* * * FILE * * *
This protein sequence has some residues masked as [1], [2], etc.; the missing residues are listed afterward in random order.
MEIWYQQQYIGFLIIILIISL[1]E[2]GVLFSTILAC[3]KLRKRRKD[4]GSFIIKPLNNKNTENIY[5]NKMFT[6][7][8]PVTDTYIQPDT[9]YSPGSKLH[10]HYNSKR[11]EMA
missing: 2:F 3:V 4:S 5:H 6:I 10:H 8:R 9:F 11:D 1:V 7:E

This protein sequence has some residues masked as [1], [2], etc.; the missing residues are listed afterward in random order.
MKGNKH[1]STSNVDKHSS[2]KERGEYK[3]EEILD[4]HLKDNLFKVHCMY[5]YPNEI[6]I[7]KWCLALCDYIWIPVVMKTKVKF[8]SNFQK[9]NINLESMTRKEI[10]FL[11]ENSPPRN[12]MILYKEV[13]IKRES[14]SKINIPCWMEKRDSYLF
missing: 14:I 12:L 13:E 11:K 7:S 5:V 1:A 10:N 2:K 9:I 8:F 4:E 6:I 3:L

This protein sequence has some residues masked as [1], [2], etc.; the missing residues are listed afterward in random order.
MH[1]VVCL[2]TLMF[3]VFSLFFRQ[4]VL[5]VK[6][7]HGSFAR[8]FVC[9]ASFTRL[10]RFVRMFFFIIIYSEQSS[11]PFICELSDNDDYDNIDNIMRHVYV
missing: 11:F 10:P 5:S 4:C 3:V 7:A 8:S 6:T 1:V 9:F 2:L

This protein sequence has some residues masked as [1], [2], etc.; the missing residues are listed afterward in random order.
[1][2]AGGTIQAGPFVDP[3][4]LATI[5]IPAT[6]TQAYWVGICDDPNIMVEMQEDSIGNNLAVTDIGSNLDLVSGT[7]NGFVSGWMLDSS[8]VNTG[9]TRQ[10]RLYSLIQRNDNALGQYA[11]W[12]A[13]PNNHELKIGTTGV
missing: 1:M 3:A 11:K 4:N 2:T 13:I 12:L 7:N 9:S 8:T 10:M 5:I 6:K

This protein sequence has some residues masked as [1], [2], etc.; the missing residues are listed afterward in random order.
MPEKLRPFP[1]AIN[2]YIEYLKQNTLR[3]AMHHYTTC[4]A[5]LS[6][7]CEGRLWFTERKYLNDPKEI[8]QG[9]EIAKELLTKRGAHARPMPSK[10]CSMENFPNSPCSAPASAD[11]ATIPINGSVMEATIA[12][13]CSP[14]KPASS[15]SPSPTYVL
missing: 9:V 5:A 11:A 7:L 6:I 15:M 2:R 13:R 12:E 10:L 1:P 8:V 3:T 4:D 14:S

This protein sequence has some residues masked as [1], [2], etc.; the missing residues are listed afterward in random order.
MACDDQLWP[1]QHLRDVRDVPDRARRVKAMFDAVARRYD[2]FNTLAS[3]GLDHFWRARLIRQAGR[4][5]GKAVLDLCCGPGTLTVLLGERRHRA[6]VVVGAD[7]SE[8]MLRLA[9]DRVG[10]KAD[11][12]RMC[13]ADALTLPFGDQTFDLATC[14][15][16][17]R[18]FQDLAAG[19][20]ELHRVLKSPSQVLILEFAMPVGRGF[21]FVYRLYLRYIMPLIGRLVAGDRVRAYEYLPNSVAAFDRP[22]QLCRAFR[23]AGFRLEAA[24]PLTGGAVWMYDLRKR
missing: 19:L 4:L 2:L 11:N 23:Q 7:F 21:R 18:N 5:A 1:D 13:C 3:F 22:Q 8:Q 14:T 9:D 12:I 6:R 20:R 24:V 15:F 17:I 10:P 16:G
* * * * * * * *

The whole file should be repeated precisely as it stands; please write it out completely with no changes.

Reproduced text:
This protein sequence has some residues masked as [1], [2], etc.; the missing residues are listed afterward in random order.
MEIWYQQQYIGFLIIILIISL[1]E[2]GVLFSTILAC[3]KLRKRRKD[4]GSFIIKPLNNKNTENIY[5]NKMFT[6][7][8]PVTDTYIQPDT[9]YSPGSKLH[10]HYNSKR[11]EMA
missing: 2:F 3:V 4:S 5:H 6:I 10:H 8:R 9:F 11:D 1:V 7:E

This protein sequence has some residues masked as [1], [2], etc.; the missing residues are listed afterward in random order.
MKGNKH[1]STSNVDKHSS[2]KERGEYK[3]EEILD[4]HLKDNLFKVHCMY[5]YPNEI[6]I[7]KWCLALCDYIWIPVVMKTKVKF[8]SNFQK[9]NINLESMTRKEI[10]FL[11]ENSPPRN[12]MILYKEV[13]IKRES[14]SKINIPCWMEKRDSYLF
missing: 14:I 12:L 13:E 11:K 7:S 5:V 1:A 10:N 2:K 9:I 8:F 4:E 6:I 3:L

This protein sequence has some residues masked as [1], [2], etc.; the missing residues are listed afterward in random order.
MH[1]VVCL[2]TLMF[3]VFSLFFRQ[4]VL[5]VK[6][7]HGSFAR[8]FVC[9]ASFTRL[10]RFVRMFFFIIIYSEQSS[11]PFICELSDNDDYDNIDNIMRHVYV
missing: 11:F 10:P 5:S 4:C 3:V 7:A 8:S 6:T 1:V 9:F 2:L

This protein sequence has some residues masked as [1], [2], etc.; the missing residues are listed afterward in random order.
[1][2]AGGTIQAGPFVDP[3][4]LATI[5]IPAT[6]TQAYWVGICDDPNIMVEMQEDSIGNNLAVTDIGSNLDLVSGT[7]NGFVSGWMLDSS[8]VNTG[9]TRQ[10]RLYSLIQRNDNALGQYA[11]W[12]A[13]PNNHELKIGTTGV
missing: 1:M 3:A 11:K 4:N 2:T 13:I 12:L 7:N 9:S 8:T 10:M 5:I 6:K

This protein sequence has some residues masked as [1], [2], etc.; the missing residues are listed afterward in random order.
MPEKLRPFP[1]AIN[2]YIEYLKQNTLR[3]AMHHYTTC[4]A[5]LS[6][7]CEGRLWFTERKYLNDPKEI[8]QG[9]EIAKELLTKRGAHARPMPSK[10]CSMENFPNSPCSAPASAD[11]ATIPINGSVMEATIA[12][13]CSP[14]KPASS[15]SPSPTYVL
missing: 9:V 5:A 11:A 7:L 6:I 15:M 2:R 13:R 12:E 10:L 1:P 8:V 3:T 4:D 14:S

This protein sequence has some residues masked as [1], [2], etc.; the missing residues are listed afterward in random order.
MACDDQLWP[1]QHLRDVRDVPDRARRVKAMFDAVARRYD[2]FNTLAS[3]GLDHFWRARLIRQAGR[4][5]GKAVLDLCCGPGTLTVLLGERRHRA[6]VVVGAD[7]SE[8]MLRLA[9]DRVG[10]KAD[11][12]RMC[13]ADALTLPFGDQTFDLATC[14][15][16][17]R[18]FQDLAAG[19][20]ELHRVLKSPSQVLILEFAMPVGRGF[21]FVYRLYLRYIMPLIGRLVAGDRVRAYEYLPNSVAAFDRP[22]QLCRAFR[23]AGFRLEAA[24]PLTGGAVWMYDLRKR
missing: 19:L 4:L 2:L 11:N 23:Q 7:F 21:R 18:N 5:A 1:D 13:C 3:F 22:Q 8:Q 14:T 9:D 12:I 6:R 20:R 24:V 15:F 17:I 10:P 16:G